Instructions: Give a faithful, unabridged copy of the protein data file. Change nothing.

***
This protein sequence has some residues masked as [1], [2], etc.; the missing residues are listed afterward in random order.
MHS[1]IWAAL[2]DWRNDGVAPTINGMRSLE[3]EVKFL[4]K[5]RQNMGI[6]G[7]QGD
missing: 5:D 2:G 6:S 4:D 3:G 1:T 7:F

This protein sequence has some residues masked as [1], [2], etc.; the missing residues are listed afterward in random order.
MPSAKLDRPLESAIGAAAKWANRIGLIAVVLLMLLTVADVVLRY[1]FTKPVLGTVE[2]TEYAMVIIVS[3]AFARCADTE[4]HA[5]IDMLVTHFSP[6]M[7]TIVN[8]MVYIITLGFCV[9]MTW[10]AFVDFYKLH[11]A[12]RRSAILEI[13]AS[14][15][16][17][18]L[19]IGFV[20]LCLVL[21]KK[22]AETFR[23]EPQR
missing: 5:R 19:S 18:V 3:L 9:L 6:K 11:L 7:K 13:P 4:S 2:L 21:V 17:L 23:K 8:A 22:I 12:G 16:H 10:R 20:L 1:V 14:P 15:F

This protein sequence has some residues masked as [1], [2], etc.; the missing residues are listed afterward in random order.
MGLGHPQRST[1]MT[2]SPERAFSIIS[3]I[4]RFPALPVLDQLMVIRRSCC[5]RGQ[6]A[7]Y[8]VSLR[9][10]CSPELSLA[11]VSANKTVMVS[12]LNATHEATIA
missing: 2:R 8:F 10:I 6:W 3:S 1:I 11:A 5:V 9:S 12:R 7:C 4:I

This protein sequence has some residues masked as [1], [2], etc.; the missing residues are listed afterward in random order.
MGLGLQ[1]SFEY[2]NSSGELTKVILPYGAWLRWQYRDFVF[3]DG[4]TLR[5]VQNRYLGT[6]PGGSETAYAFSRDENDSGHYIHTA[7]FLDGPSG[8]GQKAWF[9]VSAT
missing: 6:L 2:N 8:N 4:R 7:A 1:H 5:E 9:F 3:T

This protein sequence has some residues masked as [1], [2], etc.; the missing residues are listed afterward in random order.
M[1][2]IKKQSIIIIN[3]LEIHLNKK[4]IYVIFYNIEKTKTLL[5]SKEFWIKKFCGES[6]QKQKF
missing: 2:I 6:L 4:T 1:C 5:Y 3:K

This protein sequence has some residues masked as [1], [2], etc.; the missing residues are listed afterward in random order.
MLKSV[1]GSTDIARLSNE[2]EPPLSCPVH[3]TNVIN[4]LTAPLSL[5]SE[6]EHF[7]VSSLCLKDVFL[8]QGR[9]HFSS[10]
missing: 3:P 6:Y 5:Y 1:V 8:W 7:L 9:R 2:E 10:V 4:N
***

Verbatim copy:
This protein sequence has some residues masked as [1], [2], etc.; the missing residues are listed afterward in random order.
MHS[1]IWAAL[2]DWRNDGVAPTINGMRSLE[3]EVKFL[4]K[5]RQNMGI[6]G[7]QGD
missing: 5:D 2:G 6:S 4:D 3:G 1:T 7:F

This protein sequence has some residues masked as [1], [2], etc.; the missing residues are listed afterward in random order.
MPSAKLDRPLESAIGAAAKWANRIGLIAVVLLMLLTVADVVLRY[1]FTKPVLGTVE[2]TEYAMVIIVS[3]AFARCADTE[4]HA[5]IDMLVTHFSP[6]M[7]TIVN[8]MVYIITLGFCV[9]MTW[10]AFVDFYKLH[11]A[12]RRSAILEI[13]AS[14][15][16][17][18]L[19]IGFV[20]LCLVL[21]KK[22]AETFR[23]EPQR
missing: 5:R 19:S 18:V 3:L 9:L 6:K 11:L 7:K 13:P 4:S 2:L 21:V 17:L 23:K 8:A 22:I 12:G 16:H 10:R 20:L 1:V 14:P 15:F

This protein sequence has some residues masked as [1], [2], etc.; the missing residues are listed afterward in random order.
MGLGHPQRST[1]MT[2]SPERAFSIIS[3]I[4]RFPALPVLDQLMVIRRSCC[5]RGQ[6]A[7]Y[8]VSLR[9][10]CSPELSLA[11]VSANKTVMVS[12]LNATHEATIA
missing: 2:R 8:F 10:I 6:W 3:S 1:I 11:A 5:V 9:S 12:R 7:C 4:I

This protein sequence has some residues masked as [1], [2], etc.; the missing residues are listed afterward in random order.
MGLGLQ[1]SFEY[2]NSSGELTKVILPYGAWLRWQYRDFVF[3]DG[4]TLR[5]VQNRYLGT[6]PGGSETAYAFSRDENDSGHYIHTA[7]FLDGPSG[8]GQKAWF[9]VSAT
missing: 6:L 2:N 8:N 4:R 7:A 1:H 5:E 9:F 3:T

This protein sequence has some residues masked as [1], [2], etc.; the missing residues are listed afterward in random order.
M[1][2]IKKQSIIIIN[3]LEIHLNKK[4]IYVIFYNIEKTKTLL[5]SKEFWIKKFCGES[6]QKQKF
missing: 2:I 6:L 4:T 1:C 5:Y 3:K

This protein sequence has some residues masked as [1], [2], etc.; the missing residues are listed afterward in random order.
MLKSV[1]GSTDIARLSNE[2]EPPLSCPVH[3]TNVIN[4]LTAPLSL[5]SE[6]EHF[7]VSSLCLKDVFL[8]QGR[9]HFSS[10]
missing: 3:P 6:Y 5:Y 1:V 8:W 7:L 9:R 2:E 10:V 4:N